All those promises to Labour rebels about workers’ rights to get them to vote for Johnson’s bad deal are boiled down to one clause (34) and a schedule (5A) that don’t provide any guarantees on the retention of existing employment rights at all. Future governments will be able to repeal employment rights if Parliament agrees as long as they say they are doing so.

Meanwhile, all the government is required to do if the EU adopts any new rights is to publish a report. It’s no surprise that the TUC thinks these provisions won’t protect workers’ rights in the future when the reason why so many leading Brexiters want to leave the EU is to scrap rights they dismiss as “red tape”. And there is nothing in the Bill that even mentions environmental standards, let alone guarantees them.

Rule by Joint Committee

Many decisions – for example about the fee for extending the transition or the details of Northern Ireland’s customs arrangements – will be made by a new Joint Committee of EU and British officials. Both sides will have to agree. But since the UK needs the EU more than it needs us, they will have the whip hand.

In 2016 the Leave campaign promised us continuing frictionless trade with the EU, no changes in citizens’ rights and an end to the UK obeying EU law – all without paying a penny.  This Bill doesn’t honour a single one of their promises.


Edited by James Earley

Tags: Categories: Brexit, UK Politics

6 Responses to “7 horrors in Johnson’s Brexit bill”

  • What further proof does one need of the unscrupulous nature of the government’s actions? Has a UK government ever acted like this in the past ? Can the Conservative Party continue to support a government which behaves in such a cavalier manner towards Parliament let alone the electorate?

  • If anyone still needs proof how very much Brexit is a money-boy’s set up to ruthlessly take control of the nation combined with a total lack of interest in the needs and rights of “the man in the street”, then here you have it. It spells out how somewhat daft popular ideas about restoration of the UK as one of the world’s major powers, plus the usual British dislike of foreigners, have been cleverly used to get the small majority required, down to the UK’s version of democracy, to grab control and set up a piggy bank for the world’s bad money. The most painful thing, really, is the way the opposition fell for it because of their outdated ideas what democracy should look like. It’s utterly galling!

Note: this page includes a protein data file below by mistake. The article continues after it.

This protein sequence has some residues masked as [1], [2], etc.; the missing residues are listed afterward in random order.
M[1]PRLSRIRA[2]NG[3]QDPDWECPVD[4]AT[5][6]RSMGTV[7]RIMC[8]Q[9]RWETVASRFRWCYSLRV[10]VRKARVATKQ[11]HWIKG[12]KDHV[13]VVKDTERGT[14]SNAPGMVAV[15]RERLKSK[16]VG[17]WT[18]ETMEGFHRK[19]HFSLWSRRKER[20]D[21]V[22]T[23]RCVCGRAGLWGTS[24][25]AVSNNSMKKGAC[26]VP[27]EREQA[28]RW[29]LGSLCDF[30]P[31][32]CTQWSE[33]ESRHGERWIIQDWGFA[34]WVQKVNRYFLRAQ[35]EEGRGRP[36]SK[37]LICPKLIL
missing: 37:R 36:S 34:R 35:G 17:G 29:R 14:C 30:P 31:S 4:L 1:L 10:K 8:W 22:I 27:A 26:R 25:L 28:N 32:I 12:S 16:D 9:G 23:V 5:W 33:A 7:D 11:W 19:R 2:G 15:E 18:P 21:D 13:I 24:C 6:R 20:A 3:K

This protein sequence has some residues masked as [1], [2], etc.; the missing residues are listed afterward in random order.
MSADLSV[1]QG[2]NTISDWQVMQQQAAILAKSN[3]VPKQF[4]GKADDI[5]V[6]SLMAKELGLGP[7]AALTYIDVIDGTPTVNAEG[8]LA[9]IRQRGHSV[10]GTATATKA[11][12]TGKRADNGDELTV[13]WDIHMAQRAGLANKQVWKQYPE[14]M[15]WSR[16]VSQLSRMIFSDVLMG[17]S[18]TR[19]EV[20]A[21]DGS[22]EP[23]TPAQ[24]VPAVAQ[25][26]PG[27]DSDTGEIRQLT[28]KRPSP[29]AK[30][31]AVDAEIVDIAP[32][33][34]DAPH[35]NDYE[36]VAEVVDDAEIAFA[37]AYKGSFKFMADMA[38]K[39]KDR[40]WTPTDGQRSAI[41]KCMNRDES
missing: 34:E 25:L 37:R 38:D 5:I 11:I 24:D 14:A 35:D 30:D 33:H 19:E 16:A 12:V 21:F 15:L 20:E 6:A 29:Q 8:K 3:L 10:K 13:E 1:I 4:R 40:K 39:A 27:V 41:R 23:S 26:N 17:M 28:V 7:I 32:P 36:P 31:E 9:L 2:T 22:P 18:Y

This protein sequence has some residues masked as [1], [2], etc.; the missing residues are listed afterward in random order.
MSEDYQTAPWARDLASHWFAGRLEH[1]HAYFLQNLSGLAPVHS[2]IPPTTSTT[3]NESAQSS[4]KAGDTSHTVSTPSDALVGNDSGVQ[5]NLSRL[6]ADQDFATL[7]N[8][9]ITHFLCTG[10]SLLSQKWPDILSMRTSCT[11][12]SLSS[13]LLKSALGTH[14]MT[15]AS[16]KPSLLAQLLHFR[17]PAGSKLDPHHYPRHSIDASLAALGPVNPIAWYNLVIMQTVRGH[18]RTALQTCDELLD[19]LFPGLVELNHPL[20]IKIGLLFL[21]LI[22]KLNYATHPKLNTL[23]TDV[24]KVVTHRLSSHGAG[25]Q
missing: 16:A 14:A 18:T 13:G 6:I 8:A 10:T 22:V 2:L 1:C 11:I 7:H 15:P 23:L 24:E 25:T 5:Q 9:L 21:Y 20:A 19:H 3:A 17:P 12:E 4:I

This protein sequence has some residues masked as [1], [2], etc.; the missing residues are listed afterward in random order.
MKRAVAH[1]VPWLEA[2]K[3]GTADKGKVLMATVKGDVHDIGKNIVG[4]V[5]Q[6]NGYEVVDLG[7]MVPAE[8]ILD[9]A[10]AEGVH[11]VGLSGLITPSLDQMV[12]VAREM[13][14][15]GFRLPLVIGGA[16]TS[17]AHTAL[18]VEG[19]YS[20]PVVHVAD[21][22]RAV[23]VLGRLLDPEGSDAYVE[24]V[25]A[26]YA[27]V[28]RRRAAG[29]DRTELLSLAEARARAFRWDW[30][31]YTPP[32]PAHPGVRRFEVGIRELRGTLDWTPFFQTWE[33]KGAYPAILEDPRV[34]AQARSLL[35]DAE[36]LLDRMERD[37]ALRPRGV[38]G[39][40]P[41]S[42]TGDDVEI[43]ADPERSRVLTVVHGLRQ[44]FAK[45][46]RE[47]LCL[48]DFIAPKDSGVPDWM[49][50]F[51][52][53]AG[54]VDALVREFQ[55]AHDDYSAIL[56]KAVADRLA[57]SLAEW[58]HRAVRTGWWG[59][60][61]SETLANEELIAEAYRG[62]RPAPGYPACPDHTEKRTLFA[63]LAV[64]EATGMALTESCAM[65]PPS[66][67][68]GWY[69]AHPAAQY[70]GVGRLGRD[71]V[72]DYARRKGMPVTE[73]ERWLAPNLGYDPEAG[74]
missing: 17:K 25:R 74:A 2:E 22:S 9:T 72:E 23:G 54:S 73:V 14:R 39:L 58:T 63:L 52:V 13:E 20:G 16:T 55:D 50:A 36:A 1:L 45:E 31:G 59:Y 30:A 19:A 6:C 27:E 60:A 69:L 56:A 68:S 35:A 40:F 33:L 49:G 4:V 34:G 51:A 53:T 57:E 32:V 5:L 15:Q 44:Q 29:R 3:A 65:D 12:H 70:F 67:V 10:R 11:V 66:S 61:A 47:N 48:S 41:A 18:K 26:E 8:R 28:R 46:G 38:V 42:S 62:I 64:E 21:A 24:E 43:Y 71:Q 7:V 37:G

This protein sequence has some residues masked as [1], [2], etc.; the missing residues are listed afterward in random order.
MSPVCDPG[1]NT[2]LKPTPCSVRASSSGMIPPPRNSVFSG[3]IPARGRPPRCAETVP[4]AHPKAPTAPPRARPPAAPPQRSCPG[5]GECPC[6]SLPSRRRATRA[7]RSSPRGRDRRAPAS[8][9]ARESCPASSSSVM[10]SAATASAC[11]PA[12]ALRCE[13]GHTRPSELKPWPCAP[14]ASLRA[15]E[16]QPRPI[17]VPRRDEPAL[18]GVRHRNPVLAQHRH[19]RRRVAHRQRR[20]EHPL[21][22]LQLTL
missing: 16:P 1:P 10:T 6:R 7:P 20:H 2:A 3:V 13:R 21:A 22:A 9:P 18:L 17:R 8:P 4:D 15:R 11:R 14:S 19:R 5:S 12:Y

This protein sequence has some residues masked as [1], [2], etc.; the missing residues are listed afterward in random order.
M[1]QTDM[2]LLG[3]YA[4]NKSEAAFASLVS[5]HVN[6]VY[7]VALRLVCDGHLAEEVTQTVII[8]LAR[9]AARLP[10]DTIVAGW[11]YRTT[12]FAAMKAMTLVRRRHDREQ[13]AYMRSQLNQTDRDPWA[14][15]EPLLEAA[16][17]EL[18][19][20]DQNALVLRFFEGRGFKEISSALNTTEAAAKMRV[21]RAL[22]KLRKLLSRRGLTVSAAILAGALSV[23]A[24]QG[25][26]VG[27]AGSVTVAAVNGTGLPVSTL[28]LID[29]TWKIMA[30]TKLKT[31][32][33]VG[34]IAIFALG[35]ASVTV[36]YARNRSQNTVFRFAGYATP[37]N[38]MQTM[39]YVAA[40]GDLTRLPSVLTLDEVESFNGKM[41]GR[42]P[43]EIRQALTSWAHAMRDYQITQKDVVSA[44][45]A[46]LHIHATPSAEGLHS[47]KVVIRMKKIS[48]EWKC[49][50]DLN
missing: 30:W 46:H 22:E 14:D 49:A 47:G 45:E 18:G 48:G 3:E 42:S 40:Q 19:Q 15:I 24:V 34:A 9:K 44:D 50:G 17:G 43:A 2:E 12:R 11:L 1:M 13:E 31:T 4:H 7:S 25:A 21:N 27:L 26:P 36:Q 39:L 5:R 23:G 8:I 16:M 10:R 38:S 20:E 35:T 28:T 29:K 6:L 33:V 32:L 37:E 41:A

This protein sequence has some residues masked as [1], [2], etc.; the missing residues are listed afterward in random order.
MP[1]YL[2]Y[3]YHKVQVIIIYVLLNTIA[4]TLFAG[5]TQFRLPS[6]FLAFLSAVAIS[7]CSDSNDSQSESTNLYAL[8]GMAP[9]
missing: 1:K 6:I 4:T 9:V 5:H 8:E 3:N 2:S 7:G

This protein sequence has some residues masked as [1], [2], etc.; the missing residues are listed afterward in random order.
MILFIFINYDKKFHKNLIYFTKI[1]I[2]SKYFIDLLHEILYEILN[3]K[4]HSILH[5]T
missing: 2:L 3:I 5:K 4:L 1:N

• The PM’s deal would destroy decades of everything our country has achieved as an EU member. It is worse, even, than Theresa May’s deal which at least attempted to maintain a level playing field. It would trash workers’ rights, environmental and consumer protection. The risk to our ‘precious’ union – the UNITED Kingdom – is increasingly clear.
    This wretched ‘deal’ goes against the principles of One-Nation Conservatism and plays into the hands of Nigel Farage. It holds the door open to No Deal longer term (notwithstanding the ‘Benn Act’), because securing a FTA by the end of 2020 is highly unlikely. Such a FTA would be highly damaging to our economy: a potential reduction of £130 billion in GDP growth over the next 15 years, according to the Government’s own figures (around -6.7 %). By comparison, Mrs May’s agreement would likely have caused a 2.1% reduction. And No Deal? Far worse: around 9.3% in lost income over the same period. British business and industry – in particular those sectors that make us a great trading nation, continue to express their concerns that the new deal would leave them worse off.
    But it’s not the economy: it is all about the peace dividend that Europe, underpinned by NATO, has enjoyed for more than seventy years.

  • Last night’s Question Time (24 October) promoted an interesting three-cornered bout between several bêtes noires, old and new.

    First – The BBC’s sensitivity to charges regularly made that it’s too lefty. On the basis of last night’s show this allegation can surely be put to bed.

    Second – A biased panel. By my reckoning the panel was very evenly balanced with two lefties, two righties and a middle of the roader.

    Third – We are told that audience members are screened to ensure an appropriate balance. A balanced reflection of the community at large, presumably. Norman Lamont clearly felt very much at home in South Shields.

    The bias of the audience towards leaving was profound, and they were in no mood to listen to alternative reasoned arguments. I was shocked by their vehemence. Our fractured society will take years to recover from this poison, if it ever does.